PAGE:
Friday, 3 December 2021

Three get Nobel Medicine prize for learning how cells use oxygen

The 2019 Nobel Prize in Medicine news conference. (TT News Agency/Reuters)

LONDON: Two British and Americans a British scientist won the 2019 Nobel Prize for Physiology or Medicine for discovering how the body’s cells sense and react to oxygen levels, work that has paved the way for new strategies to fight anemia, cancer and other diseases, the Nobel Committee said.

Drs. William G. Kaelin Jr. of Harvard University, Gregg L. Semenza of Johns Hopkins University and Peter J. Ratcliffe at the Francis Crick Institute in Britain and Oxford University will share equally the 9 million kronor ($918,000) cash award, the Karolinska Institute said.

It is the 110th prize in the category that has been awarded since 1901.

Their work has “greatly expanded our knowledge of how physiological response makes life possible,” the committee said, explaining that the scientists identified the biological machinery that regulates how genes respond to varying levels of oxygen.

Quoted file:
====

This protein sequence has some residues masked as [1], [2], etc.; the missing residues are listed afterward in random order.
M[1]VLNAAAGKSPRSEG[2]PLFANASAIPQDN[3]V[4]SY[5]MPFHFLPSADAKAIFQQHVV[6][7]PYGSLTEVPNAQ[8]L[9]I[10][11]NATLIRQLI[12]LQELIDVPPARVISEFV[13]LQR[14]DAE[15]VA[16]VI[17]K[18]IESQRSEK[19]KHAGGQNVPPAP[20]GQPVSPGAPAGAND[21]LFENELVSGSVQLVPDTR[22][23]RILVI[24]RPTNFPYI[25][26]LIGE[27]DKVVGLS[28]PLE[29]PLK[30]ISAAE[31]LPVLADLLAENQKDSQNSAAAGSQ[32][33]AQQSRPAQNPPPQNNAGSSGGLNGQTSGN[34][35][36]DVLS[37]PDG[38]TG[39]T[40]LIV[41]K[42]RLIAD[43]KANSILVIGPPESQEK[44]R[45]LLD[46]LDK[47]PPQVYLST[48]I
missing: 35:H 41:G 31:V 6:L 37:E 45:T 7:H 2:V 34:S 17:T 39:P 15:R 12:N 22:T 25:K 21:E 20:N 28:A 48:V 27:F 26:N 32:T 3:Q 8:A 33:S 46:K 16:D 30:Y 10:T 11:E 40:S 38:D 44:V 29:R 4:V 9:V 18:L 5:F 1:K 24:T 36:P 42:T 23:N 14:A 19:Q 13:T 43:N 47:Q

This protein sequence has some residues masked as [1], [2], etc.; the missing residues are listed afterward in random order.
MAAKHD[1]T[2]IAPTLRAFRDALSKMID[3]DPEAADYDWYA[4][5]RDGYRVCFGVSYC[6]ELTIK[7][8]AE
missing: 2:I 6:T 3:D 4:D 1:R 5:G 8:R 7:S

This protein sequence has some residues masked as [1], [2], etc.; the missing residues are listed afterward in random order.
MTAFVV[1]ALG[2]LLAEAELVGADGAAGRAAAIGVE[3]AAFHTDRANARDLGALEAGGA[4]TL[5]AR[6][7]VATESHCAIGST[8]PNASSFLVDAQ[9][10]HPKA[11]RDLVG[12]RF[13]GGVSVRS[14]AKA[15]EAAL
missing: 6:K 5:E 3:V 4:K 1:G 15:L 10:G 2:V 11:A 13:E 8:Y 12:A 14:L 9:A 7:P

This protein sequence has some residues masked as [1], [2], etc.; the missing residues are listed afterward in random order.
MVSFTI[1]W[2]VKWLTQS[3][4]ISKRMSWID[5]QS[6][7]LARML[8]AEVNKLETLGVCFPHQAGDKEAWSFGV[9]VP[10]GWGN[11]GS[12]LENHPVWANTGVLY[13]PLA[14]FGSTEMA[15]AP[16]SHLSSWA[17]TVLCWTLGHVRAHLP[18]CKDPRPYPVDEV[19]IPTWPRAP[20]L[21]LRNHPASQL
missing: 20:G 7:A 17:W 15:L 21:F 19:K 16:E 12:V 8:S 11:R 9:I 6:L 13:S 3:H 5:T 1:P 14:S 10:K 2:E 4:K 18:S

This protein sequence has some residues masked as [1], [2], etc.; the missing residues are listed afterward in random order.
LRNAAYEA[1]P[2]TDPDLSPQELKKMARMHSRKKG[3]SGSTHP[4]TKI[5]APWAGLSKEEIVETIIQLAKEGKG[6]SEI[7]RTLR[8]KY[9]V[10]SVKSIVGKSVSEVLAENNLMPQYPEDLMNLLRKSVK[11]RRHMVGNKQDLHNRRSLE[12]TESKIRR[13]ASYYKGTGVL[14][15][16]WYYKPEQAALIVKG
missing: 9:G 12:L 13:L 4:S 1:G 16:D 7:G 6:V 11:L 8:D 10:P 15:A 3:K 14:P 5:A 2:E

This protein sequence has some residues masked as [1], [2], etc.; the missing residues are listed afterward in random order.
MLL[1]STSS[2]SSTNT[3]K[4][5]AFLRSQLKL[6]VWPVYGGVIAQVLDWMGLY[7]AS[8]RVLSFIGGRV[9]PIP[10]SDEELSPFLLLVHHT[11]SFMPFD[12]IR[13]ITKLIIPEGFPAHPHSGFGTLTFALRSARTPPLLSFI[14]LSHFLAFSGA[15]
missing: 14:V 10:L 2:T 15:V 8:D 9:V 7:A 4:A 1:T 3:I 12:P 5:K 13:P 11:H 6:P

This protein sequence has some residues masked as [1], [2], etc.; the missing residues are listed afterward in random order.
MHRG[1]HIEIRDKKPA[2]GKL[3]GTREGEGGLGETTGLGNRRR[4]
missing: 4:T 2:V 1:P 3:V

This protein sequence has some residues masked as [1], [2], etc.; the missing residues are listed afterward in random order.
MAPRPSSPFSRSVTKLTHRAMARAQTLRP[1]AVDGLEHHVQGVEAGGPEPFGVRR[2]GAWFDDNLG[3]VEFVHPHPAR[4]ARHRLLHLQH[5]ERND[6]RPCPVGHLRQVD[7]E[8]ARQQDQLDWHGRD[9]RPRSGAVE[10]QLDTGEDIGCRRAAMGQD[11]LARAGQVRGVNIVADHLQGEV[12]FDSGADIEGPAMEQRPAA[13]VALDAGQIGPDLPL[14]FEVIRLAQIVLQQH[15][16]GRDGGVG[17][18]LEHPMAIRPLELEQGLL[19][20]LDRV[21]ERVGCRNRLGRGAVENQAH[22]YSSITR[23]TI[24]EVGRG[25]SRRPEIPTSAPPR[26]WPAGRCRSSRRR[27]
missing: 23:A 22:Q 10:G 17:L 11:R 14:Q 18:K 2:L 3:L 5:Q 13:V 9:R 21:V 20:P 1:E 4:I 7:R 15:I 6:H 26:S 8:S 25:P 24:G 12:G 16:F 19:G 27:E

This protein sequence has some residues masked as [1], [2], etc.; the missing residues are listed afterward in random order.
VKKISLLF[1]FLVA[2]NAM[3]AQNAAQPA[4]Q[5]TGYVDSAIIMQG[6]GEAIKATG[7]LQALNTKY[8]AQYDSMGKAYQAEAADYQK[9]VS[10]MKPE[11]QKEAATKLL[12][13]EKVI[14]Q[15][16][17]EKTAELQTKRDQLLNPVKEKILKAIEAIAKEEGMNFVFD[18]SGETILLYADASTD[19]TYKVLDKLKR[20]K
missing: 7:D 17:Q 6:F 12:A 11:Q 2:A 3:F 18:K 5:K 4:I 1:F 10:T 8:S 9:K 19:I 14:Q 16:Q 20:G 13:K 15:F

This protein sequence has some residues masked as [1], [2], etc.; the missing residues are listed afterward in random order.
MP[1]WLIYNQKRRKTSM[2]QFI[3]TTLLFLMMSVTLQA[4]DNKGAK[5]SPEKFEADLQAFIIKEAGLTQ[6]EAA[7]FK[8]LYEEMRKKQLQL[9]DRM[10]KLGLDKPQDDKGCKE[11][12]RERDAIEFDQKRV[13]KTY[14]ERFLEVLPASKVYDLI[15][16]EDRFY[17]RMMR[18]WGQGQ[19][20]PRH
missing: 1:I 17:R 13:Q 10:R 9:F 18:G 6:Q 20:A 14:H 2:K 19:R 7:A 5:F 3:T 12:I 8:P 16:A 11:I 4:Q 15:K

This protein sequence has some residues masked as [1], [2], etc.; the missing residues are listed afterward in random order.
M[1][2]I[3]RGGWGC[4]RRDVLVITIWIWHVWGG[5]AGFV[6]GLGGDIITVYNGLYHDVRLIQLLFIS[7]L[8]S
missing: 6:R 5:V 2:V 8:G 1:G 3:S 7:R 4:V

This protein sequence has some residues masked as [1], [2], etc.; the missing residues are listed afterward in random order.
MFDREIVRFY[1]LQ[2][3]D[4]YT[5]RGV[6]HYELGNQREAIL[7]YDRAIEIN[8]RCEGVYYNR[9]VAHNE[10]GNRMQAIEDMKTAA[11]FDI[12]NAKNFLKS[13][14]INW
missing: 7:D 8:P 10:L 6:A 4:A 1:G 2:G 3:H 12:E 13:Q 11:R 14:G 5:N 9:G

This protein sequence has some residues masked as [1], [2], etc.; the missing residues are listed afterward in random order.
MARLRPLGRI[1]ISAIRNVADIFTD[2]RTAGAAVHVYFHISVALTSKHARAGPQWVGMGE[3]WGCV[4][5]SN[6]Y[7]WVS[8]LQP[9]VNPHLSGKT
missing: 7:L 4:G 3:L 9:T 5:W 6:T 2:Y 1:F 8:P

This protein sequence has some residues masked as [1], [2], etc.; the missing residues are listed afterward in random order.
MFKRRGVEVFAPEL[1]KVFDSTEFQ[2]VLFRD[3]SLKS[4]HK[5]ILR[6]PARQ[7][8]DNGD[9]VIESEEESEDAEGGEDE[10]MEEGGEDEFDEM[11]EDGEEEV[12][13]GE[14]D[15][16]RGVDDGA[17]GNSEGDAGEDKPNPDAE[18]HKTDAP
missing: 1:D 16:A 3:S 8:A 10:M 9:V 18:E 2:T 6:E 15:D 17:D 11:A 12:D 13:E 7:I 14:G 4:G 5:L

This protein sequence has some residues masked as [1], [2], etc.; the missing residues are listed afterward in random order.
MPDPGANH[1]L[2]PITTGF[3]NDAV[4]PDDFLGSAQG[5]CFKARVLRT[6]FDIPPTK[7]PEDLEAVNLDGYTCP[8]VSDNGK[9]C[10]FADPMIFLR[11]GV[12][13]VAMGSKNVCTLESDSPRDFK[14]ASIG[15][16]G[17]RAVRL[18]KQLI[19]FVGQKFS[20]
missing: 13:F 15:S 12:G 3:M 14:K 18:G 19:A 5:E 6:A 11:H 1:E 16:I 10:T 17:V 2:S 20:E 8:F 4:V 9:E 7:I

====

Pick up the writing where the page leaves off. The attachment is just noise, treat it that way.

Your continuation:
That response is key to things like producing red blood cells, generating new blood vessels and fine-tuning the immune system. The Nobel Committee said scientists are focused on developing drugs that can treat diseases by either activating or blocking the body’s oxygen-sensing machinery.

The oxygen response is hijacked by cancer cells, for example, which stimulate formation of blood vessels to help themselves grow. And people with kidney failure often get hormonal treatments for anemia, but the work of the new laureates points the way toward new treatments, Nils-Goran Larsson of the Nobel committee told The Associated Press.

Reached at his home, Kaelin said he was half-asleep Monday morning when the phone rang. It was Stockholm. “I was aware as a scientist that if you get a phone call at 5 a.m. with too many digits, it’s sometimes very good news, and my heart started racing. It was all a bit surreal,” the 61-year-old said.

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